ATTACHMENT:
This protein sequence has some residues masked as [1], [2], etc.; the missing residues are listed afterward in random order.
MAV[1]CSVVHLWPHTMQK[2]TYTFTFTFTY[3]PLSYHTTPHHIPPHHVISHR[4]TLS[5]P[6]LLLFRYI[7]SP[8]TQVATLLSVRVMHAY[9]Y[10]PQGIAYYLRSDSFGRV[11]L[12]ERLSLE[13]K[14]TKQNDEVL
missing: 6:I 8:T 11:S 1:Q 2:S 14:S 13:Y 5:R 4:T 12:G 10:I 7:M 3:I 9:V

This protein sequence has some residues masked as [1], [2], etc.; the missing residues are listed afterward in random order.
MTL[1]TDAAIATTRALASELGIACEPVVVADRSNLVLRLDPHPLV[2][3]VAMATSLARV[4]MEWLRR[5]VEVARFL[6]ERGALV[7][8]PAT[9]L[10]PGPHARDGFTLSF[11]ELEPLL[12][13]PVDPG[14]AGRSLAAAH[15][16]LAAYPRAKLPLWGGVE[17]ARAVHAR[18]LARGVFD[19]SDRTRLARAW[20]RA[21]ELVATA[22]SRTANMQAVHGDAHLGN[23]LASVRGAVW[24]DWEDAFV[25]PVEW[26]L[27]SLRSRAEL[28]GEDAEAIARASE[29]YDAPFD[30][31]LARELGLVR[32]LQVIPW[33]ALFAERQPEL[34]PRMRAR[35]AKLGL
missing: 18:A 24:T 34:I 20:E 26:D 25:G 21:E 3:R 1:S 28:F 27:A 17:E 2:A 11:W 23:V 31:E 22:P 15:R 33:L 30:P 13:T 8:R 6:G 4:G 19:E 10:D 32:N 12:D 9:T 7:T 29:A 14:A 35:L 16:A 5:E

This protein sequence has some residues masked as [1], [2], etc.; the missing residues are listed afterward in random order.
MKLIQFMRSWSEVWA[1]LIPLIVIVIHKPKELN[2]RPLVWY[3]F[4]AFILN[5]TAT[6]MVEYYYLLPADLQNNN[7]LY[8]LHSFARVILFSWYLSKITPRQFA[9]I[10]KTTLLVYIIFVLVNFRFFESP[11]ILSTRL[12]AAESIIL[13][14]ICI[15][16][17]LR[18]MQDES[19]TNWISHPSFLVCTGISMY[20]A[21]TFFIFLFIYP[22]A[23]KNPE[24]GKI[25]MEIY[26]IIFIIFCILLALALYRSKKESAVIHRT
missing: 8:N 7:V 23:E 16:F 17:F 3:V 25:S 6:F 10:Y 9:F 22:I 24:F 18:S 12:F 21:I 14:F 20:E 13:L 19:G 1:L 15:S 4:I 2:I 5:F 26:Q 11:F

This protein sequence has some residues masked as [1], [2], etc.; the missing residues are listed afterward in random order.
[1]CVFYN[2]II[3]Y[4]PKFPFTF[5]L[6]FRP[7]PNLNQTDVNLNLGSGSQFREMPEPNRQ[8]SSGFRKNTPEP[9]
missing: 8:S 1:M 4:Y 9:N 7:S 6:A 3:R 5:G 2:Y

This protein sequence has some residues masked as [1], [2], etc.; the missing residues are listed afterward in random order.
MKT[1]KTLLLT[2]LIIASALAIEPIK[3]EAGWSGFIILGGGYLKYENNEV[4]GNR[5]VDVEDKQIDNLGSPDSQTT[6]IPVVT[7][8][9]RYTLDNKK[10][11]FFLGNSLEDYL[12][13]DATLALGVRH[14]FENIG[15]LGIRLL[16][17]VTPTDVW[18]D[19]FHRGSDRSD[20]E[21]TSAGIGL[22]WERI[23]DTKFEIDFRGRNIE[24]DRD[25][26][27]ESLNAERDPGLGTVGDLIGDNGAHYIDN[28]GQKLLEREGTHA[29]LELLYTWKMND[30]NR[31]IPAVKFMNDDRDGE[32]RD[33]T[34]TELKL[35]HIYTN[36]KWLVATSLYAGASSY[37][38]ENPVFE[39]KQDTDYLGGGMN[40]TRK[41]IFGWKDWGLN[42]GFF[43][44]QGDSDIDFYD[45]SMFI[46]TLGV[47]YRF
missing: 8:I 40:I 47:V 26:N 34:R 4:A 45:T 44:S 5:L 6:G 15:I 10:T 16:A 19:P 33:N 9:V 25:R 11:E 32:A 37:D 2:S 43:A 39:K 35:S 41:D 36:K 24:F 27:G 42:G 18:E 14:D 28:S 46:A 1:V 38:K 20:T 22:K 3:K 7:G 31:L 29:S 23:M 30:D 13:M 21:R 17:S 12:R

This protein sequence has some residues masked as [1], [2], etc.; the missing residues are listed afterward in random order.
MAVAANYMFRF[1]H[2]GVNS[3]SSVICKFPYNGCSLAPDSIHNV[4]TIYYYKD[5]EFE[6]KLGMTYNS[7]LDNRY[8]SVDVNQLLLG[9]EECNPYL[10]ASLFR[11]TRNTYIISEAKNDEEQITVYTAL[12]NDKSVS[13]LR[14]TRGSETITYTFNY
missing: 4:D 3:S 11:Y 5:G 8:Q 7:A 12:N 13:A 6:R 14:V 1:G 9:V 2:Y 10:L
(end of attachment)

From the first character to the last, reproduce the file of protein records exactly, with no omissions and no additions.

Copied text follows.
This protein sequence has some residues masked as [1], [2], etc.; the missing residues are listed afterward in random order.
MAV[1]CSVVHLWPHTMQK[2]TYTFTFTFTY[3]PLSYHTTPHHIPPHHVISHR[4]TLS[5]P[6]LLLFRYI[7]SP[8]TQVATLLSVRVMHAY[9]Y[10]PQGIAYYLRSDSFGRV[11]L[12]ERLSLE[13]K[14]TKQNDEVL
missing: 6:I 8:T 11:S 1:Q 2:S 14:S 13:Y 5:R 4:T 12:G 10:I 7:M 3:I 9:V

This protein sequence has some residues masked as [1], [2], etc.; the missing residues are listed afterward in random order.
MTL[1]TDAAIATTRALASELGIACEPVVVADRSNLVLRLDPHPLV[2][3]VAMATSLARV[4]MEWLRR[5]VEVARFL[6]ERGALV[7][8]PAT[9]L[10]PGPHARDGFTLSF[11]ELEPLL[12][13]PVDPG[14]AGRSLAAAH[15][16]LAAYPRAKLPLWGGVE[17]ARAVHAR[18]LARGVFD[19]SDRTRLARAW[20]RA[21]ELVATA[22]SRTANMQAVHGDAHLGN[23]LASVRGAVW[24]DWEDAFV[25]PVEW[26]L[27]SLRSRAEL[28]GEDAEAIARASE[29]YDAPFD[30][31]LARELGLVR[32]LQVIPW[33]ALFAERQPEL[34]PRMRAR[35]AKLGL
missing: 18:A 24:T 34:I 20:E 26:D 25:G 21:E 3:R 1:S 28:F 27:A 17:E 2:A 11:W 23:V 31:E 22:P 15:R 33:L 30:P 13:T 8:R 6:G 4:G 19:E 10:D 32:N 12:D 9:T 7:T 29:A 14:A 35:L 16:A 5:E

This protein sequence has some residues masked as [1], [2], etc.; the missing residues are listed afterward in random order.
MKLIQFMRSWSEVWA[1]LIPLIVIVIHKPKELN[2]RPLVWY[3]F[4]AFILN[5]TAT[6]MVEYYYLLPADLQNNN[7]LY[8]LHSFARVILFSWYLSKITPRQFA[9]I[10]KTTLLVYIIFVLVNFRFFESP[11]ILSTRL[12]AAESIIL[13][14]ICI[15][16][17]LR[18]MQDES[19]TNWISHPSFLVCTGISMY[20]A[21]TFFIFLFIYP[22]A[23]KNPE[24]GKI[25]MEIY[26]IIFIIFCILLALALYRSKKESAVIHRT
missing: 8:N 7:V 23:E 16:F 17:F 3:V 25:S 6:F 10:Y 9:F 22:I 24:F 18:S 12:F 21:I 14:F 20:E 13:L 19:G 1:L 15:S 4:I 2:I 5:F 26:Q 11:F

This protein sequence has some residues masked as [1], [2], etc.; the missing residues are listed afterward in random order.
[1]CVFYN[2]II[3]Y[4]PKFPFTF[5]L[6]FRP[7]PNLNQTDVNLNLGSGSQFREMPEPNRQ[8]SSGFRKNTPEP[9]
missing: 8:S 1:M 4:Y 9:N 7:S 6:A 3:R 5:G 2:Y

This protein sequence has some residues masked as [1], [2], etc.; the missing residues are listed afterward in random order.
MKT[1]KTLLLT[2]LIIASALAIEPIK[3]EAGWSGFIILGGGYLKYENNEV[4]GNR[5]VDVEDKQIDNLGSPDSQTT[6]IPVVT[7][8][9]RYTLDNKK[10][11]FFLGNSLEDYL[12][13]DATLALGVRH[14]FENIG[15]LGIRLL[16][17]VTPTDVW[18]D[19]FHRGSDRSD[20]E[21]TSAGIGL[22]WERI[23]DTKFEIDFRGRNIE[24]DRD[25][26][27]ESLNAERDPGLGTVGDLIGDNGAHYIDN[28]GQKLLEREGTHA[29]LELLYTWKMND[30]NR[31]IPAVKFMNDDRDGE[32]RD[33]T[34]TELKL[35]HIYTN[36]KWLVATSLYAGASSY[37][38]ENPVFE[39]KQDTDYLGGGMN[40]TRK[41]IFGWKDWGLN[42]GFF[43][44]QGDSDIDFYD[45]SMFI[46]TLGV[47]YRF
missing: 8:I 40:I 47:V 26:N 34:R 4:A 45:T 44:S 5:L 6:G 15:I 10:T 16:A 19:P 33:N 9:V 25:R 11:E 32:A 37:D 2:S 43:A 39:K 35:S 41:D 36:K 24:F 27:G 42:G 18:E 14:D 28:S 46:A 1:V 38:K 20:T 22:K 3:K 7:G 31:L 29:S 23:M 30:D 13:M 21:R 17:S 12:R

This protein sequence has some residues masked as [1], [2], etc.; the missing residues are listed afterward in random order.
MAVAANYMFRF[1]H[2]GVNS[3]SSVICKFPYNGCSLAPDSIHNV[4]TIYYYKD[5]EFE[6]KLGMTYNS[7]LDNRY[8]SVDVNQLLLG[9]EECNPYL[10]ASLFR[11]TRNTYIISEAKNDEEQITVYTAL[12]NDKSVS[13]LR[14]TRGSETITYTFNY
missing: 4:D 3:S 11:Y 5:G 8:Q 7:A 12:N 13:A 6:R 14:V 1:G 9:V 2:Y 10:L